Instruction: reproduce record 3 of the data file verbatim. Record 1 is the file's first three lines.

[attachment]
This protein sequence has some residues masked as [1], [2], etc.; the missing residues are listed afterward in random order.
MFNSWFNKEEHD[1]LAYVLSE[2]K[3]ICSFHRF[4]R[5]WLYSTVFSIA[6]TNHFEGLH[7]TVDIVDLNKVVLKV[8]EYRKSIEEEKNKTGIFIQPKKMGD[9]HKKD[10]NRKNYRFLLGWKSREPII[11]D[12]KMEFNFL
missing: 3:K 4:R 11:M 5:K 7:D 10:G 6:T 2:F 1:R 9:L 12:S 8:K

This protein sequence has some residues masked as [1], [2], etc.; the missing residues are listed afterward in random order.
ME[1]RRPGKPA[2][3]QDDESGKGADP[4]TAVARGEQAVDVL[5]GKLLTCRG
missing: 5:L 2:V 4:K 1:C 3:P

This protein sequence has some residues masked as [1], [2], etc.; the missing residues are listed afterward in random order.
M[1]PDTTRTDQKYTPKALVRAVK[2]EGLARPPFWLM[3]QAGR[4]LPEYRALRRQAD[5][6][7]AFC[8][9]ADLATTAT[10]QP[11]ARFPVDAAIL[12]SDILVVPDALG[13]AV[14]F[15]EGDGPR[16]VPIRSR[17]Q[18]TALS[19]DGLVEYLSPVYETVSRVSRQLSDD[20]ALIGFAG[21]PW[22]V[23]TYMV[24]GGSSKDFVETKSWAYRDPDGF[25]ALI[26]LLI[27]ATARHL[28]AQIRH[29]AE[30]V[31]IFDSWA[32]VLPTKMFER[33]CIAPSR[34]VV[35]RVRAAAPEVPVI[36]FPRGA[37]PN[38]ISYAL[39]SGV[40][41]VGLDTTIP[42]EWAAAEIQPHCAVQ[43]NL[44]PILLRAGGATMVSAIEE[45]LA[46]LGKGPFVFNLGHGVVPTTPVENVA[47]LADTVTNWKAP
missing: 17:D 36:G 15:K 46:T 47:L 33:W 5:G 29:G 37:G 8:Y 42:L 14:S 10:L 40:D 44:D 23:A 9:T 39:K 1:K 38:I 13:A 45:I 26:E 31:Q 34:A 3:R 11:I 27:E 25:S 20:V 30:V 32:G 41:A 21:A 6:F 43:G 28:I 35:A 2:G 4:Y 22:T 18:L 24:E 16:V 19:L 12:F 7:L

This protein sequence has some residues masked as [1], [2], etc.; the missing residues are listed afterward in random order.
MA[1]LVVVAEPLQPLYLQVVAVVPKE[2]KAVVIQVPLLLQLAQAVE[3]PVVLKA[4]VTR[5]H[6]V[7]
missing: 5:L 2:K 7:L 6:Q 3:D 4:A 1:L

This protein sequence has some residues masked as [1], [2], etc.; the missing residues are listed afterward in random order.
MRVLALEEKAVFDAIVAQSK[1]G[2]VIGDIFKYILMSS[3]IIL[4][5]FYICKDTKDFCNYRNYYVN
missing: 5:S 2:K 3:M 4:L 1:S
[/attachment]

This protein sequence has some residues masked as [1], [2], etc.; the missing residues are listed afterward in random order.
M[1]PDTTRTDQKYTPKALVRAVK[2]EGLARPPFWLM[3]QAGR[4]LPEYRALRRQAD[5][6][7]AFC[8][9]ADLATTAT[10]QP[11]ARFPVDAAIL[12]SDILVVPDALG[13]AV[14]F[15]EGDGPR[16]VPIRSR[17]Q[18]TALS[19]DGLVEYLSPVYETVSRVSRQLSDD[20]ALIGFAG[21]PW[22]V[23]TYMV[24]GGSSKDFVETKSWAYRDPDGF[25]ALI[26]LLI[27]ATARHL[28]AQIRH[29]AE[30]V[31]IFDSWA[32]VLPTKMFER[33]CIAPSR[34]VV[35]RVRAAAPEVPVI[36]FPRGA[37]PN[38]ISYAL[39]SGV[40][41]VGLDTTIP[42]EWAAAEIQPHCAVQ[43]NL[44]PILLRAGGATMVSAIEE[45]LA[46]LGKGPFVFNLGHGVVPTTPVENVA[47]LADTVTNWKAP
missing: 17:D 36:G 15:K 46:T 47:L 33:W 5:G 29:G 37:G 8:Y 42:L 14:S 10:L 40:D 44:D 23:A 9:T 39:K 1:K 38:I 13:A 45:I 26:E 31:Q 34:A 3:R 11:I 27:E 25:S 20:V 30:V 32:G 41:A 21:A 6:F 43:G 28:I 35:A 2:G 4:Y 22:T 18:L 24:E 16:V 19:L 12:F 7:L